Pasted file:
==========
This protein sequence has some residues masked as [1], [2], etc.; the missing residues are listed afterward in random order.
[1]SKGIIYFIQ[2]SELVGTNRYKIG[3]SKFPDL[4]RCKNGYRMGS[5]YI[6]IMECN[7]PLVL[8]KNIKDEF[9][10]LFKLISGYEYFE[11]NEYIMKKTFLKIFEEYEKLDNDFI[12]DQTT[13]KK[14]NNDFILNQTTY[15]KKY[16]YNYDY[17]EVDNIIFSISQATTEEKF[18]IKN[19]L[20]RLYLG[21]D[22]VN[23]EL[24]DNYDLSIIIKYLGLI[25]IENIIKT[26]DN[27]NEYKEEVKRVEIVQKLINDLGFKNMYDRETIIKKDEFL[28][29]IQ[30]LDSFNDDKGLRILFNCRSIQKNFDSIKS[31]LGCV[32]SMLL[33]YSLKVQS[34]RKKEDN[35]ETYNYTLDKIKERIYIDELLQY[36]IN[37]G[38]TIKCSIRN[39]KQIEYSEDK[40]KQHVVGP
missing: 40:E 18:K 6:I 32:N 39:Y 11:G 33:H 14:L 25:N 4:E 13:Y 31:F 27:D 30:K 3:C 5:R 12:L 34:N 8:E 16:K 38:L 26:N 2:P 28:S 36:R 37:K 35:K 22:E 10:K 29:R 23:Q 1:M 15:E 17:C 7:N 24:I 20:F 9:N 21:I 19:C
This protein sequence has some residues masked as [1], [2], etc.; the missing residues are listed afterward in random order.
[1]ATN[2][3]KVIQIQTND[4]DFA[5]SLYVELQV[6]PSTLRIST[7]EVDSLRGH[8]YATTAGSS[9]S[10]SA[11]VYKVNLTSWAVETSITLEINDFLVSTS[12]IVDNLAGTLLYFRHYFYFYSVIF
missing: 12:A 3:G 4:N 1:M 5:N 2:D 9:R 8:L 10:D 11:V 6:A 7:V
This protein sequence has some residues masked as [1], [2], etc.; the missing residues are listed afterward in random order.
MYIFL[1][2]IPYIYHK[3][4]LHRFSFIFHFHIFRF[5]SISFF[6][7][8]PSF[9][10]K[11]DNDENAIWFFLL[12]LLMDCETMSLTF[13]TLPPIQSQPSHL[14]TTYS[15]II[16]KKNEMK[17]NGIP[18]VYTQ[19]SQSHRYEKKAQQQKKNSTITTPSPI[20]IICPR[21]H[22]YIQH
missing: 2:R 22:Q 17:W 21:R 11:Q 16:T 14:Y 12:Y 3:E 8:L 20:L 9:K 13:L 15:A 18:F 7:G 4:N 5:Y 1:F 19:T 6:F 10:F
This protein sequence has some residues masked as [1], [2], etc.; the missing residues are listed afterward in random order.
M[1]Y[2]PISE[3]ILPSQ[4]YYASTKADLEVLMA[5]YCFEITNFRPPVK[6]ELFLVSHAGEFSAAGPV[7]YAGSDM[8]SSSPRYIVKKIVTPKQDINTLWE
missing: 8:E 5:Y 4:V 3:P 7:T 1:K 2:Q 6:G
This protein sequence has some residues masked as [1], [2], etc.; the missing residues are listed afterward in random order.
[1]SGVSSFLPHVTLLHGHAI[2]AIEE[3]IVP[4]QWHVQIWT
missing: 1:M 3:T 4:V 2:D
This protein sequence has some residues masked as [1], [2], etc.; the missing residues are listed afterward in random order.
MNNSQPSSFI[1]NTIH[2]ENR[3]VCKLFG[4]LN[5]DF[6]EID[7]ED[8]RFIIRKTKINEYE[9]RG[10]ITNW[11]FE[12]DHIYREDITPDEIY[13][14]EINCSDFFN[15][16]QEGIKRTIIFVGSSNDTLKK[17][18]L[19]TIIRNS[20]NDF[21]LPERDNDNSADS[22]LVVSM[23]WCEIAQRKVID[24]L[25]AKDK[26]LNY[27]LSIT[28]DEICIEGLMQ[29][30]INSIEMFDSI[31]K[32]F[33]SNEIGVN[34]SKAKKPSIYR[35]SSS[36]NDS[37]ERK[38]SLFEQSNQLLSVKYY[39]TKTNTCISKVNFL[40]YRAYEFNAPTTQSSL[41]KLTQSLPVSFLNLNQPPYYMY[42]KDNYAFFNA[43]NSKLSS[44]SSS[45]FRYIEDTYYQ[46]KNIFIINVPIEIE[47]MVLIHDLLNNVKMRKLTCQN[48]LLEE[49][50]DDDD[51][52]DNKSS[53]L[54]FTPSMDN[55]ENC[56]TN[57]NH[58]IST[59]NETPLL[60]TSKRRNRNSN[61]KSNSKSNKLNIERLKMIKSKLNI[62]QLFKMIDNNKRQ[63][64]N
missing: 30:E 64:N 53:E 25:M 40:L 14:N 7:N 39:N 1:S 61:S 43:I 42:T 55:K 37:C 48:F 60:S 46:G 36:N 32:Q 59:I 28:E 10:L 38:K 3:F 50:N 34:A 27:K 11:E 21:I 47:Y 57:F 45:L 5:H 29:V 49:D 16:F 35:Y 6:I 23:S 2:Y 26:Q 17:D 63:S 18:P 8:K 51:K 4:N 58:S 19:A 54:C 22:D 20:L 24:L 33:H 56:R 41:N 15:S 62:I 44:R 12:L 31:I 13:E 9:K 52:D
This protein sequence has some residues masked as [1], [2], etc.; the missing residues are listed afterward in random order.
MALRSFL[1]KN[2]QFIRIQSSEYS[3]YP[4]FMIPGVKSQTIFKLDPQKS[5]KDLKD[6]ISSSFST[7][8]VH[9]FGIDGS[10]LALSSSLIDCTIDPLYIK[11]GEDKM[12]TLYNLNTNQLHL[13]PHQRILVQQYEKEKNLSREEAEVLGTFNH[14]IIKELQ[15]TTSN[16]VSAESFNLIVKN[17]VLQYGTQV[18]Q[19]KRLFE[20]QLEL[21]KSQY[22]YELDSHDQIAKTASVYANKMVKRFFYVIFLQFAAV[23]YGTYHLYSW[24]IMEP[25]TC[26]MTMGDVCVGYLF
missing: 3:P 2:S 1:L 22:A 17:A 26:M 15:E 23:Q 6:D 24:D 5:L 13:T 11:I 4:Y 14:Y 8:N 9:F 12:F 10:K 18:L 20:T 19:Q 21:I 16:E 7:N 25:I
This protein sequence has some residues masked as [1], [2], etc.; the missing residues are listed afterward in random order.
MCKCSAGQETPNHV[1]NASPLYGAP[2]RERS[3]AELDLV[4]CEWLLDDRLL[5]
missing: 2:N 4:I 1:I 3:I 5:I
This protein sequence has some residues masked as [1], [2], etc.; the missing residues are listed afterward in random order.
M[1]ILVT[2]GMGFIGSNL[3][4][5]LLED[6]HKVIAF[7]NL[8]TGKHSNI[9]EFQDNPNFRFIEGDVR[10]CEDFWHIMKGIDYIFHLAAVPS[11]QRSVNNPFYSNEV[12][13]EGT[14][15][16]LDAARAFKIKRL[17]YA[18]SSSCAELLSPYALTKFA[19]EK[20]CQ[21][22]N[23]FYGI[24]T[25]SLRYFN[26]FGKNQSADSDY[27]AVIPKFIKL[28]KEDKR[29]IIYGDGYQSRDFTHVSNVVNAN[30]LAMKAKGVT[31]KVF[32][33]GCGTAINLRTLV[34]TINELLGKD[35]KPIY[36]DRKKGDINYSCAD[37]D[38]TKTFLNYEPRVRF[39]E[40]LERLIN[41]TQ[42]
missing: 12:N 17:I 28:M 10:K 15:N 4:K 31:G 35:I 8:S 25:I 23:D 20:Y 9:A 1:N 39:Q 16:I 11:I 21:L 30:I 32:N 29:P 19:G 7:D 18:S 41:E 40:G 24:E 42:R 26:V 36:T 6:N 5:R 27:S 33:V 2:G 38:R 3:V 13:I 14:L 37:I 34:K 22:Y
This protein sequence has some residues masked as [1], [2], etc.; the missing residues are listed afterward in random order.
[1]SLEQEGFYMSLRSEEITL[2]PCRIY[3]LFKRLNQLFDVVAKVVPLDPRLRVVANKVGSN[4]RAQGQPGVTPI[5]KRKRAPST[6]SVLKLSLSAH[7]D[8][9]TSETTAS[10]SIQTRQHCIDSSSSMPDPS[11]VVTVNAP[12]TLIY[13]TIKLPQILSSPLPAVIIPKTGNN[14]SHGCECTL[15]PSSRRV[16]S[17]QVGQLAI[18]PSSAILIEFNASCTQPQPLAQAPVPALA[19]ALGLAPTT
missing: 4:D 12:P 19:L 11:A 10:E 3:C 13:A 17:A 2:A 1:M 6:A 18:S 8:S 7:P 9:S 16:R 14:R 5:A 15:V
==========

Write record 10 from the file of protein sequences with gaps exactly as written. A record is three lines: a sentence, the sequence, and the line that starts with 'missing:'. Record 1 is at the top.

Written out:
This protein sequence has some residues masked as [1], [2], etc.; the missing residues are listed afterward in random order.
[1]SLEQEGFYMSLRSEEITL[2]PCRIY[3]LFKRLNQLFDVVAKVVPLDPRLRVVANKVGSN[4]RAQGQPGVTPI[5]KRKRAPST[6]SVLKLSLSAH[7]D[8][9]TSETTAS[10]SIQTRQHCIDSSSSMPDPS[11]VVTVNAP[12]TLIY[13]TIKLPQILSSPLPAVIIPKTGNN[14]SHGCECTL[15]PSSRRV[16]S[17]QVGQLAI[18]PSSAILIEFNASCTQPQPLAQAPVPALA[19]ALGLAPTT
missing: 4:D 12:P 19:L 11:A 10:E 3:C 13:A 17:A 2:A 1:M 6:A 18:S 8:S 7:P 9:S 16:R 14:R 5:A 15:V